where “page count” is the number of pages printed by the cartridge. The page count can be scaled by a Letter Equivalent value (also shown as LTR equivalent) which is a weighting factor based on the size of each printed page. For example, a standard 8½×11 page (letter equivalent) can be assigned a value of 1, a legal sized page can have a weighting factor of 1.4 or other value greater than 1. Smaller sized print media can receive a smaller weighting factor and so on. “CRG capacity” represents an estimated total capacity of pages that can be printed by the print cartridge (printing standard letter size). The total capacity is typically provided by the manufacturer of the print cartridge based on the amount of toner within a full print cartridge. For example, based on the total volume of toner in a cartridge and an assumed coverage value, it may be estimated to print 5000 letter equivalent pages.

A modified version of Equation (1) can be used by the toner remaining logic 110 to estimate toner remaining which includes an adaptable value for toner coverage percentage shown as X %. The modified version shown in Equation (2) can be used for subsequently used print cartridges to determine the toner remaining level in terms of a percentage. It is noted that the equations can be modified to use other units of measure for toner remaining such as volume, weight, or other desired unit.
Toner Remaining in %=[1−(Page Count*X % Coverage)/(CRG capacity in pages*5%)]*100 (2)
where “5%” represents an assumed general purpose coverage percentage and “X %” represents an adaptable toner coverage percentage that can be based on previous usage data from one or more previously used cartridges. For example, when a second or subsequent cartridge is installed, the toner coverage based on the usage of the previous cartridge can be estimated using the actual “page count” and the last toner remaining level for the previous cartridge (e.g. the toner level remaining when the previous cartridge is removed). This usage data may be obtained from the usage logic 125, the usage data can be contained in a previous e-label value, may be mirrored in non-volatile memory (NVRAM), and used for subsequent cartridges. For example, after a print cartridge is removed/replaced, the toner coverage can be updated based on usage data from the removed print cartridge. The updated toner coverage can then be used as “X %” in equation (2) to better estimate the toner remaining level for a newly installed print cartridge.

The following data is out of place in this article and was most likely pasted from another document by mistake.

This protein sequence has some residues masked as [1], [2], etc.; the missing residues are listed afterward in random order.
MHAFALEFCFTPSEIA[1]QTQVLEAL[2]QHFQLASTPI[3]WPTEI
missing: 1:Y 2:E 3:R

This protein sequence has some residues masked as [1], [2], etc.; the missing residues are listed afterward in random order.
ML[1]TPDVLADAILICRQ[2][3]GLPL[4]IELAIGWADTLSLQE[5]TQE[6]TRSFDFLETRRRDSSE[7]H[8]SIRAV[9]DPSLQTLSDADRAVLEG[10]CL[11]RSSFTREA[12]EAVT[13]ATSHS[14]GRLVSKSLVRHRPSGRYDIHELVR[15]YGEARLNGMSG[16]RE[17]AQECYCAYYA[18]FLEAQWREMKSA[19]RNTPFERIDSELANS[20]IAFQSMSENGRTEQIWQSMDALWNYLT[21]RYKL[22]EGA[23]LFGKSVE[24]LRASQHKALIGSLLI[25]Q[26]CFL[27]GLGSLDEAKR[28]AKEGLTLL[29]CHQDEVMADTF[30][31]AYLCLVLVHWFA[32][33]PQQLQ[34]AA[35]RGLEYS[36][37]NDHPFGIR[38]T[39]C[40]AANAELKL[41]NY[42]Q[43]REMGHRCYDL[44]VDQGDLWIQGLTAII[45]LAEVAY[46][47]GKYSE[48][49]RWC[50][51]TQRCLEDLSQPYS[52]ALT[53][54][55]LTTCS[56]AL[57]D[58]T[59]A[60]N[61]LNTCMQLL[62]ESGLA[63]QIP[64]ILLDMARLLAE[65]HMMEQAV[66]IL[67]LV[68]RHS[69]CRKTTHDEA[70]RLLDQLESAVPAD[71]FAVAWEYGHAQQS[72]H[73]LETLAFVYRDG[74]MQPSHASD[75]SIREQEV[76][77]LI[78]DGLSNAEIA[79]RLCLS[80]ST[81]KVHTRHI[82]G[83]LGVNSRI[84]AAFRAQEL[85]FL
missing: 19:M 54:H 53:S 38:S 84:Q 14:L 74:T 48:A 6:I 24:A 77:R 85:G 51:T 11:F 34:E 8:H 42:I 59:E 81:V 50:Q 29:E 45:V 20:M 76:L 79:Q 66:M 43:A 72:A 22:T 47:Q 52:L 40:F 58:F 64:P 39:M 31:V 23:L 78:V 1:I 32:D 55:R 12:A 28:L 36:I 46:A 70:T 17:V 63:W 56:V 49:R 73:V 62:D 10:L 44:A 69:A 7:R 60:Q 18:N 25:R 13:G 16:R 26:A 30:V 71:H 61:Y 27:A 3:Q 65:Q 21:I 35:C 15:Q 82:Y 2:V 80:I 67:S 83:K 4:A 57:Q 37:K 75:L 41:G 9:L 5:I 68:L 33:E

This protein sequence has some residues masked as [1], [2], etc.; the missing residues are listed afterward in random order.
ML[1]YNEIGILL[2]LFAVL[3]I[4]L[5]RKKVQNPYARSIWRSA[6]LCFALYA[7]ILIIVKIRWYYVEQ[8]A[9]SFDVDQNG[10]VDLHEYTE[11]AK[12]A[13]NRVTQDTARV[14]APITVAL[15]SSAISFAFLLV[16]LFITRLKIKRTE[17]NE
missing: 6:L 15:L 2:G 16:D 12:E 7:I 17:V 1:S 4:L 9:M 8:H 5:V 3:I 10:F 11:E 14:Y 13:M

The toner coverage can be estimated using the following example equations for a color cartridge, if present, after the cartridge has been used and/or removed:
Kcoverage=(1−KTR)*K Cartridge Life*5%/K Page Count in LTR Equivalent (3);
Ccoverage=(1−CTR)*C Cartridge Life*5%/C Page Count in LTR Equivalent (4);
Mcoverage=(1−MTR)*M Cartridge Life*5%/M Page Count in LTR Equivalent (5);
Ycoverage=(1−YTR)*Y Cartridge Life*5%/Y Page Count in LTR Equivalent (6);
and where

    • K_TR=Black cartridge Toner Remaining from TLS
    • C_TR=Cyan cartridge Toner Remaining from TLS
    • M_TR=Magenta cartridge Toner Remaining from TLS
    • Y_TR=Yellow cartridge Toner Remaining from TLS

“K_coverage” represents the toner coverage value for the black (K) print cartridge and the other coverage values correspond to their indicated color. “K Cartridge Life” represents a total number of pages that the black cartridge should be able to print which is similar to the “CRG capacity” value above. “5%” is an initial predetermined toner coverage but that value can be increased or decreased based on any known or estimated usage or market conditions for the image forming device 100. “Page Count” is the number of pages that have been printed by the cartridge in Letter (LTR) Equivalent up to when the cartridge is removed.